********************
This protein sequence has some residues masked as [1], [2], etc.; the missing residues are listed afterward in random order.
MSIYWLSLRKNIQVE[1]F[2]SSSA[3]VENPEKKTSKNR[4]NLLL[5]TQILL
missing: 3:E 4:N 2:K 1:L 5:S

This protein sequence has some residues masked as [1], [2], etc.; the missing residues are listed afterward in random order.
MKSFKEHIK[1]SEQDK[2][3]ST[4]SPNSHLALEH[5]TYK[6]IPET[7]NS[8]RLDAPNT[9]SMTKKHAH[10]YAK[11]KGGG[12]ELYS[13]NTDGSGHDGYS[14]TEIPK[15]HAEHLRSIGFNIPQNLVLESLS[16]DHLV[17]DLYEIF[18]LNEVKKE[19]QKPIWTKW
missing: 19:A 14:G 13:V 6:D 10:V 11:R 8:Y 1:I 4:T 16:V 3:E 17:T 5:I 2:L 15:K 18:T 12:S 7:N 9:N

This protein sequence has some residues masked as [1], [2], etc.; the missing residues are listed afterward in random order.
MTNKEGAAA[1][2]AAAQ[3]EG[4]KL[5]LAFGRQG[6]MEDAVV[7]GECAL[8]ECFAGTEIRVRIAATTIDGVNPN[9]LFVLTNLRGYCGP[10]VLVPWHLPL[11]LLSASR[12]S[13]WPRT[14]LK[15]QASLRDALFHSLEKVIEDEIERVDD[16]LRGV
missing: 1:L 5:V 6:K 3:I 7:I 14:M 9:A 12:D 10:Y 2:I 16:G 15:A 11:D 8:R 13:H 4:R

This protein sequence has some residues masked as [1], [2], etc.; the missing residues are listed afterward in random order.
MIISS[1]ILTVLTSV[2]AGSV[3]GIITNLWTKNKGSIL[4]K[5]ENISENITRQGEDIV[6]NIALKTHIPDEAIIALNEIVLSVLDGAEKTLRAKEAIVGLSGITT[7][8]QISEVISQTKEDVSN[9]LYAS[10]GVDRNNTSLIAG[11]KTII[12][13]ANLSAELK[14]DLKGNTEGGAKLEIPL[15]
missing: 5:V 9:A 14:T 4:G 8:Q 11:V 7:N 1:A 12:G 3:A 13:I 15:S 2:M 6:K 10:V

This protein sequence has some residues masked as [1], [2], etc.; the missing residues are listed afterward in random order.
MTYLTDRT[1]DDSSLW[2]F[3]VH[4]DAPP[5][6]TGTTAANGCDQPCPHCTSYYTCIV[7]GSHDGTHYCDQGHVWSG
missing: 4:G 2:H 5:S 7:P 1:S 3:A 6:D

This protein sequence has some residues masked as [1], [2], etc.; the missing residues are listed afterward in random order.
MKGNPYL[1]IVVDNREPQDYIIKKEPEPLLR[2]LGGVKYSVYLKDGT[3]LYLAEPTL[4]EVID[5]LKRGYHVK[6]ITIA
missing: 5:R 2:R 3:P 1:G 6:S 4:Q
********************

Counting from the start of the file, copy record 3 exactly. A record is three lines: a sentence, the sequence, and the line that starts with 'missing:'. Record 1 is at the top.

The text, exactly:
This protein sequence has some residues masked as [1], [2], etc.; the missing residues are listed afterward in random order.
MTNKEGAAA[1][2]AAAQ[3]EG[4]KL[5]LAFGRQG[6]MEDAVV[7]GECAL[8]ECFAGTEIRVRIAATTIDGVNPN[9]LFVLTNLRGYCGP[10]VLVPWHLPL[11]LLSASR[12]S[13]WPRT[14]LK[15]QASLRDALFHSLEKVIEDEIERVDD[16]LRGV
missing: 1:L 5:V 6:K 3:I 7:I 14:M 9:A 12:D 10:Y 2:I 16:G 15:A 11:D 8:R 13:H 4:R